For best results I would start by spaying a few times with WD40 and letting it set over night. Use long handled quality end wrenches.
Let us know how you do.
Dick

Achieving perfect impression

Achieving perfect impression (a relative term) upon a Kelsey is an elusive goal simply because of the unstable bed configuration. Unlike many other presses having solid bed to provide stable pressure, the Kelsey set-up can - and often does - allow some movement when under impression pressure. Slight to be sure, but on a large forme that is magnified as evidenced by slurring or fading colour, particularly at the extremities of the lock-up. Whenever possible, ensure your type set-up is centered in the chase, is locked solidly - preferably using metal furniture - and trucks/rollers are evenly matched. You can print a full form on a 5x8, but it does take particular attentions. Kelsey sold the detachable bed idea under guise of ‘ready-made’ stone surface. Factually, it was a manufacturing shortcut allowing less expensive casting/finishing process, thus more affordable purchase price. Some (raise your hand, author) have been moved to tack weld bed to frame. That doing, together with adding counterweight to arm support, transforms the Kelsey from boat anchor to printing press. And it does produce credible product. It ain’t a Pilot by any stretch, but heck, Japanese block printers employ common spoon in mating paper to block; witness that result.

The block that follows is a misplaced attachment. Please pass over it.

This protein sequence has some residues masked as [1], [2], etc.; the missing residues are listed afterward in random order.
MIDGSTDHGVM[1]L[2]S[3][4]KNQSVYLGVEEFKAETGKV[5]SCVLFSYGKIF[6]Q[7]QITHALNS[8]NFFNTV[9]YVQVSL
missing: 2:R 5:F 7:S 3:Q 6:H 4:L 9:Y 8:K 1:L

Hello, Thank you both so

Hello,
Thank you both so much for your feedback. I have followed the step by step instructions, and am getting pretty good (though still not exactly perfect) impressions. A tad more tinkering should probably do it…! Thanks again!!

I am assuming this would be

I am assuming this would be the same method of adjustment for a 8x12 C&P?

My only problem is that the impression screws wont turn… no matter what? Any suggestions for stubborn screws? I have tried a few things but am nervous about making things worse.

Alternately, is there anyone in the Chicago area who makes house calls? My press could use it’s annual check-up… (and perhaps you could adjust these testy screws for me?)

As FORME mentioned—-given

As FORME mentioned—-given was GOOD advice but…….
the CAP “M” and CAP “W” should be NEW or, at best,
used very little——and they should be 48-72 points for
best results………

1. Place new tympan on press

1. Place new tympan on press using 2 sheets of common paper as packing.
2. Lock a cap ‘M’ or ‘W’ in each corner of the chase. Ensure it is a solid lock-up.
3. Ink the press.
4. Loosen lock nuts on platen.
5. Back off screws until they no longer contact platen.
6. LIGHTLY turn screws clockwise until they JUST touch platen. (Use an ‘X’ sequence for balance.)
7. Tighten lock nuts.
8. Make impression on tympan.
9. Open press and observe impression for colour.
10. Should one corner show light impression, loosen that corner’s locknut then advance the screw one-sixteenth (or less) of a turn. Tighten locknut. Make another impression.
11. Should all corners show light impression, well, simply insert another sheet of packing to increase pressure. However, it’s better to tighten each corner screw (again using the ‘X’ approach) to achieve same density with minimum packing. DO NOT RUSH the adjustment procedure. It does take some tinkering to achieve result; but you will get there.